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Is running npm via sudo safe?

What I Wanted to Do

Run npm install

What Happened Instead

$ npm install --save react react-dom next
Unhandled rejection Error: EACCES: permission denied, mkdir '/home/user/.npm/_cacache/index-v5/40/1e'

npm ERR! cb() never called!

npm ERR! This is an error with npm itself. Please report this error at:
npm ERR!     <>

Reproduction Steps

I have seen this error numerous times in various variations, and so have others I’ve talked to.

Many of the files in /home/user/.npm/_cacache/index-v5/* are owned by root/root after running npm under sudo, where /home/user is my Linux home directory. This means operations subsequently that don’t use sudo will fail.

I suspect this: when I updated npm as per “sudo npm update -g npm” - which is the instructions npm gives, then npm uses ${HOME} and starts writing to /home/user/.npm/_cacache without changing the ownership post facto.


0 info it worked if it ends with ok
1 verbose cli [ '/usr/bin/node',
1 verbose cli   '/usr/bin/npm',
1 verbose cli   'install',
1 verbose cli   '--save',
1 verbose cli   'react',
1 verbose cli   'react-dom',
1 verbose cli   'next' ]
2 info using npm@6.9.0
3 info using node@v11.15.0
4 verbose npm-session 478b77b89d5c5e24
5 silly install loadCurrentTree
6 silly install readLocalPackageData
7 http fetch GET 200 175ms
8 http fetch GET 200 224ms
9 silly pacote tag manifest for react-dom@latest fetched in 251ms
10 silly pacote tag manifest for next@latest fetched in 252ms
11 timing npm Completed in 1052ms
12 error cb() never called!
13 error This is an error with npm itself. Please report this error at:
14 error <>

Platform Info

All Linux platforms. I’ve seen this on, at least, Ubuntu 16 and Ubuntu 18

$ npm --versions

$ npm --versions
{ aesop: '1.0.0',
  npm: '6.9.0',
  ares: '1.15.0',
  brotli: '1.0.7',
  cldr: '34.0',
  http_parser: '2.8.0',
  icu: '63.1',
  llhttp: '1.1.1',
  modules: '67',
  napi: '4',
  nghttp2: '1.37.0',
  node: '11.15.0',
  openssl: '1.1.1b',
  tz: '2018e',
  unicode: '11.0',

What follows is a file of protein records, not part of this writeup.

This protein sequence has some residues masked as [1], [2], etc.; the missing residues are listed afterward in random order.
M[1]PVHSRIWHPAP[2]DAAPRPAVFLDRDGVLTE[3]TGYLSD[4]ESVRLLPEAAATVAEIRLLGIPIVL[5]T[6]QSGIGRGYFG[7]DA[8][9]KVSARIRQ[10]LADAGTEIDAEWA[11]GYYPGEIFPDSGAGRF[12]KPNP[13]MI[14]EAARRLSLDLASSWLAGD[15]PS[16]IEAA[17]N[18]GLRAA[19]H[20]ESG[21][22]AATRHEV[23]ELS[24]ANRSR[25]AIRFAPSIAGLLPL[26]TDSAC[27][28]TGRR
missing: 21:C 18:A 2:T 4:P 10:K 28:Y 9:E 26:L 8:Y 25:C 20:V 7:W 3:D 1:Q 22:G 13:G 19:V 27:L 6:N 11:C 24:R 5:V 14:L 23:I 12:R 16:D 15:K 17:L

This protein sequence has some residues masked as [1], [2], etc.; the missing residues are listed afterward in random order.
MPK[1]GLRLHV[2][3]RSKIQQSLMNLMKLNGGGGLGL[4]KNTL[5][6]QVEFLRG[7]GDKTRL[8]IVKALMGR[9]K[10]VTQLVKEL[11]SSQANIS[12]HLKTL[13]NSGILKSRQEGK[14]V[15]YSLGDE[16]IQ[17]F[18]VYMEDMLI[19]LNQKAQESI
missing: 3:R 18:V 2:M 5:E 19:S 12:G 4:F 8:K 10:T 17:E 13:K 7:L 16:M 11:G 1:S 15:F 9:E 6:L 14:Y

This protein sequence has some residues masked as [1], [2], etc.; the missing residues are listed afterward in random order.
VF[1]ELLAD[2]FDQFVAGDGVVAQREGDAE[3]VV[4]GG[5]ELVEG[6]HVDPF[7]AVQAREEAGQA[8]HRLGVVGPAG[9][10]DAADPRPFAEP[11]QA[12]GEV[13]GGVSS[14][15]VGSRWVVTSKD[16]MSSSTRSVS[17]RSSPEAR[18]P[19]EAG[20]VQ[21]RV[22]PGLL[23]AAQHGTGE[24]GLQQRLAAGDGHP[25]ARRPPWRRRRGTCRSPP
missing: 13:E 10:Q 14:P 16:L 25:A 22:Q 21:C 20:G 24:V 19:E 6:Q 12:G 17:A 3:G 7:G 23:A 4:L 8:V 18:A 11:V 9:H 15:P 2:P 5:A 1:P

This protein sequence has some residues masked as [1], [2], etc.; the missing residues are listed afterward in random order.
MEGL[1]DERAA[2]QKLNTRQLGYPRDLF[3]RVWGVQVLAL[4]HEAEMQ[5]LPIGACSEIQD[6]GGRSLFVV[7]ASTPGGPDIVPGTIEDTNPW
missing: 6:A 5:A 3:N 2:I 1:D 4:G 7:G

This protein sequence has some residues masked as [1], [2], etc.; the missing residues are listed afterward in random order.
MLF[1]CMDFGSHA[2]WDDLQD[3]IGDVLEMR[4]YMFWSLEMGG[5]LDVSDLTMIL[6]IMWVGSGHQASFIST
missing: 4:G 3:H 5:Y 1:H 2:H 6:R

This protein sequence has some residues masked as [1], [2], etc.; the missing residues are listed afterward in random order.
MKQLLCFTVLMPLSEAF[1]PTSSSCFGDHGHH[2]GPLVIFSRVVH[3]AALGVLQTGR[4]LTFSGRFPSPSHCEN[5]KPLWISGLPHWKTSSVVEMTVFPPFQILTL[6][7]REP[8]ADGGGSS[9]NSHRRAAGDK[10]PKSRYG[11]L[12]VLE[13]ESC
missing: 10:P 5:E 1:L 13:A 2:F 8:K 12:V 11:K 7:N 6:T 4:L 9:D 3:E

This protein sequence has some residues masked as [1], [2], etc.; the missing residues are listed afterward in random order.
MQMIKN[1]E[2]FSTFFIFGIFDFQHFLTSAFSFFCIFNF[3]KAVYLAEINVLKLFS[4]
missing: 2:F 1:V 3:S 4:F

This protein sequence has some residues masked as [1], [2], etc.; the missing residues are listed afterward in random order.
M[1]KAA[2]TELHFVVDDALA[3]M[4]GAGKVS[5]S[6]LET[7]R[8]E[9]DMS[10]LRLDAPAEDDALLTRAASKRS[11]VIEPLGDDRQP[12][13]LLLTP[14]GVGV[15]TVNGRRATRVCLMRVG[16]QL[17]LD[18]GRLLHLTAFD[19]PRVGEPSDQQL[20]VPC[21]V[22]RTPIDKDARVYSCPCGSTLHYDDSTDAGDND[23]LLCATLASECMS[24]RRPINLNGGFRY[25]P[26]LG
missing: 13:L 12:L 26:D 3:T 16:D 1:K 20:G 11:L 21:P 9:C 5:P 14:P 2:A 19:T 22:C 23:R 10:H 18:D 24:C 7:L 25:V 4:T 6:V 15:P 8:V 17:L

uv: '1.27.0',
  v8: '',
  zlib: '1.2.11' }

$ node -p process.platform


In answer to your title “Is running npm via sudo safe?”, the recommended best practice is to avoid using sudo with npm. (I can expand on that.)

There is an open issue with installing global packages using sudo leaving behind files with the wrong ownership.

The short version is run this to fix the ownership (assuming bash shell):

sudo chown -R $(whoami) ~/.npm

The long version and canonical bug is: Global installs (sudo npm i -g) fail on Mac after 6.5 upgrade. Works fine after 6.4.1 downgrade.

More information.

This is on a Linux platform where npm + node where installed using the method recommended here

Thank you. Your workaround (fixing the permissions) is what I’ve done all along until now that I decided to file this issue.

What’s the correct way to update npm? Whenever it’s out of date, it prints a command how to update it, which I think is npm update -g npm.

Should I sudo su - first before running this command to make sure the subsequent npm update does not use the current user’s $HOME? If so, may I suggest that npm print the correct command?

Or better, npm should avoid writing to $HOME/.npm when run under effective uid root - that would seem to be the obvious solution, but (also obviously) it’s very likely I’m missing a lot of context. It sounds too easy of a fix.